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Why Northwestern will/won’t beat Maryland

The last time Northwestern was a 13-point underdog, things went quite well...

COLLEGE FOOTBALL: OCT 08 Purdue at Maryland Photo by Mark Goldman/Icon Sportswire via Getty Images

The college football season is a remarkably difficult three-to-four month grind, and, sometimes, you just need a break. That was certainly the case for Northwestern, coming off five straight losses, including a 42-7 blowout defeat at home to a Wisconsin team that had just fired its head coach. Statistically, teams off the bye haven’t gained any significant advantage, but, hey, I’m sure nobody is complaining that the week off came when it did.

To finish off the year, the ‘Cats will play four of their final six games on the road, starting with a two-hour flight to College Park, Maryland to do battle with the 5-2 Terrapins. As 13.5-point underdogs, Northwestern is seen as having just a 6.3% chance to win, per ESPN’s Football Power Index, which is quite bleak. Nevertheless, without inserting in the infamous Jim Carry GIF, those odds aren’t 0%, which means that anything is possible. After all, we’re talking about football — when does anything go as expected?

The last time the Wildcats were 13-point underdogs, they shocked the world with their lone victory in Dublin. Looking back on it now, it’s probably safe to say that Nebraska wouldn’t be regarded in such a high regard, though results minus expectations equals happiness. So, will your Saturday feature a shining rainbow of excitement, or will you remember just how cold the Chicago winter will be? Let’s take a closer look.

Statistics via Pro Football Focus.

Why Northwestern will beat Maryland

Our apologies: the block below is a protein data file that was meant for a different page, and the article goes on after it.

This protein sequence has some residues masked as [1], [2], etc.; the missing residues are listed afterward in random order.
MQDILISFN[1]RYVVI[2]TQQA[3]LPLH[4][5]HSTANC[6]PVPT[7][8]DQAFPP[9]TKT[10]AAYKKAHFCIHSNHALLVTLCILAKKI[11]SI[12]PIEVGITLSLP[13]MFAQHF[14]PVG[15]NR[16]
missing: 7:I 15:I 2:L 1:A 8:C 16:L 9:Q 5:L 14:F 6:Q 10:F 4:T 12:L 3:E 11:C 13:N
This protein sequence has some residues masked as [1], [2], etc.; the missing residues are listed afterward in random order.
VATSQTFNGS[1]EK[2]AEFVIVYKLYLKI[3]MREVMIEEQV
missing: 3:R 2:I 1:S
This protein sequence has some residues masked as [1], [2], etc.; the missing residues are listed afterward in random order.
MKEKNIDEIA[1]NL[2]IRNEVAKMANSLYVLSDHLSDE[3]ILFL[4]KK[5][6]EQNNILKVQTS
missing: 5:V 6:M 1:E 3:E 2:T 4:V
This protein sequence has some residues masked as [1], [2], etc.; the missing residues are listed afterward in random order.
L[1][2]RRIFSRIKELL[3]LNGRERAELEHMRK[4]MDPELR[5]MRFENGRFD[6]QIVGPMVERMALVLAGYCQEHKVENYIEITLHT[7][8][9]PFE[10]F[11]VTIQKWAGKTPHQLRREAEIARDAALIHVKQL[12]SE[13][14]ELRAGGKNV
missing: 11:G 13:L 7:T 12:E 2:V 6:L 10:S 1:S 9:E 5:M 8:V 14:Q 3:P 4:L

The Terps start a backup quarterback

When on the field, it’s been a fantastic year for the Tagovailoa brothers. While Tua leads the NFL with nine yards/attempt in a high-octane Dolphins offense, Taulia has not only led Maryland to the third-highest scoring offense in the Big Ten, but, per Pro Football Focus, is the highest-graded quarterback in the conference. Yes, that’s ahead of future top-five pick CJ Stroud; in his senior season, Tagovailoa has certainly made a name for himself as a legitimate NFL prospect.

The problem? As was the case with his brother, Taulia might be on the sidelines for at least a week after being carted off with a knee injury in last week’s win against Indiana. Alas, that’ll mean backup Billy Edwards Jr. may fill in under center, which could have a notable effect on Maryland’s passing attack. Now, we essentially have zero statistical information about the redshirt freshman, yet, on his 23 dropbacks, he’s displayed some troubles with accuracy (60% adjusted completion rate) and has a propensity to hold onto ball (3.21-second time-to-throw), which has led to an enormous 21.7% sack rate.

A major strength for Maryland’s offense with Tagovailoa under center is the ability to stay on schedule and limit negative plays, but with Edwards Jr., they’ll be forced to play in a much more volatile way. Generally, volatility should be embraced by underdogs; more unpredictability is a good thing.

Strong pass protection against a struggling pass rush